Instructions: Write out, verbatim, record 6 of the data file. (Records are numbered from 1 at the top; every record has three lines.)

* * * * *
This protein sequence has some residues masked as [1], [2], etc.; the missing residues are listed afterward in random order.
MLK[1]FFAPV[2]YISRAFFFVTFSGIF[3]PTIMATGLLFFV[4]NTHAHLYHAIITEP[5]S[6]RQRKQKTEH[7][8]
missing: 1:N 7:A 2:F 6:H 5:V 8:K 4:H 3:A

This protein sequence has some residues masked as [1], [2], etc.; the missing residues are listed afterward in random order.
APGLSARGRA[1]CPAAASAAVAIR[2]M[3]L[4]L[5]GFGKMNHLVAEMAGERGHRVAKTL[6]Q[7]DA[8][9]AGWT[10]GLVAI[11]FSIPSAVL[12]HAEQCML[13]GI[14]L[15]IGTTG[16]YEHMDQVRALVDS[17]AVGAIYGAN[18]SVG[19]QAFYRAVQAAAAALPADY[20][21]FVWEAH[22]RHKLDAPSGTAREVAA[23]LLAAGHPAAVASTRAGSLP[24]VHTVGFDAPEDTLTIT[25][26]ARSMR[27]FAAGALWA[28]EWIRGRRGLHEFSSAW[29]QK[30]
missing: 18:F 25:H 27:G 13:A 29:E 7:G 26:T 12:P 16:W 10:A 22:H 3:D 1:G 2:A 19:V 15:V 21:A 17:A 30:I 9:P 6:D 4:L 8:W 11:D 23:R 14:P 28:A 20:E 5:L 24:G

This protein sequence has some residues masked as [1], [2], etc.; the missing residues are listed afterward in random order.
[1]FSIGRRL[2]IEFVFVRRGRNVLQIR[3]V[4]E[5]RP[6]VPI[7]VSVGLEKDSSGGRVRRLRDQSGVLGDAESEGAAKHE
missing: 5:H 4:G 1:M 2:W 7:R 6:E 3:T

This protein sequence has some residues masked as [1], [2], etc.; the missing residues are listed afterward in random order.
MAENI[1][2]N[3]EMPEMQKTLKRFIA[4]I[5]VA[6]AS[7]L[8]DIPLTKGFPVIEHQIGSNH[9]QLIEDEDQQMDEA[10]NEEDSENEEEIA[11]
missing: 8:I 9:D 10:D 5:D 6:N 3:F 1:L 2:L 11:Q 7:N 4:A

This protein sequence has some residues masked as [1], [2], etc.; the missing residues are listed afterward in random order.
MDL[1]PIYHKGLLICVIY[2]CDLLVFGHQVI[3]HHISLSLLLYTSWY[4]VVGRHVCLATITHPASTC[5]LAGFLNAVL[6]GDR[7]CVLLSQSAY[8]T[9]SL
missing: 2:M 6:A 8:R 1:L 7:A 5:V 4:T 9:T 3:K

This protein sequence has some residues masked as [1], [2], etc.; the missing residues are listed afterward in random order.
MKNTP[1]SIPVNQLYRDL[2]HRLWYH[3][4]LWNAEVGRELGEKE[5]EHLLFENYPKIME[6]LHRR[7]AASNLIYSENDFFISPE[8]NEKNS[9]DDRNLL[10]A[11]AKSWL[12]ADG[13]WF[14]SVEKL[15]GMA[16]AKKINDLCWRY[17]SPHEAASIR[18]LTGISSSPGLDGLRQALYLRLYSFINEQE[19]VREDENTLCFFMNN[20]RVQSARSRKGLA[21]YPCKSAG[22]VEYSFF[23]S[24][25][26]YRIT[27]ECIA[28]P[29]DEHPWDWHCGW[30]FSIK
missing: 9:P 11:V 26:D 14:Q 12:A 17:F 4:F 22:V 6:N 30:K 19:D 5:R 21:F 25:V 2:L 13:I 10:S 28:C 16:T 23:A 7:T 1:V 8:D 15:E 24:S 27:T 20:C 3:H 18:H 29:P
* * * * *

This protein sequence has some residues masked as [1], [2], etc.; the missing residues are listed afterward in random order.
MKNTP[1]SIPVNQLYRDL[2]HRLWYH[3][4]LWNAEVGRELGEKE[5]EHLLFENYPKIME[6]LHRR[7]AASNLIYSENDFFISPE[8]NEKNS[9]DDRNLL[10]A[11]AKSWL[12]ADG[13]WF[14]SVEKL[15]GMA[16]AKKINDLCWRY[17]SPHEAASIR[18]LTGISSSPGLDGLRQALYLRLYSFINEQE[19]VREDENTLCFFMNN[20]RVQSARSRKGLA[21]YPCKSAG[22]VEYSFF[23]S[24][25][26]YRIT[27]ECIA[28]P[29]DEHPWDWHCGW[30]FSIK
missing: 9:P 11:V 26:D 14:Q 12:A 17:F 4:F 22:V 6:N 30:K 19:D 5:R 21:F 25:V 2:L 13:I 10:S 28:C 16:T 23:A 7:T 1:V 8:D 15:E 24:S 27:T 20:C 3:H 18:H 29:P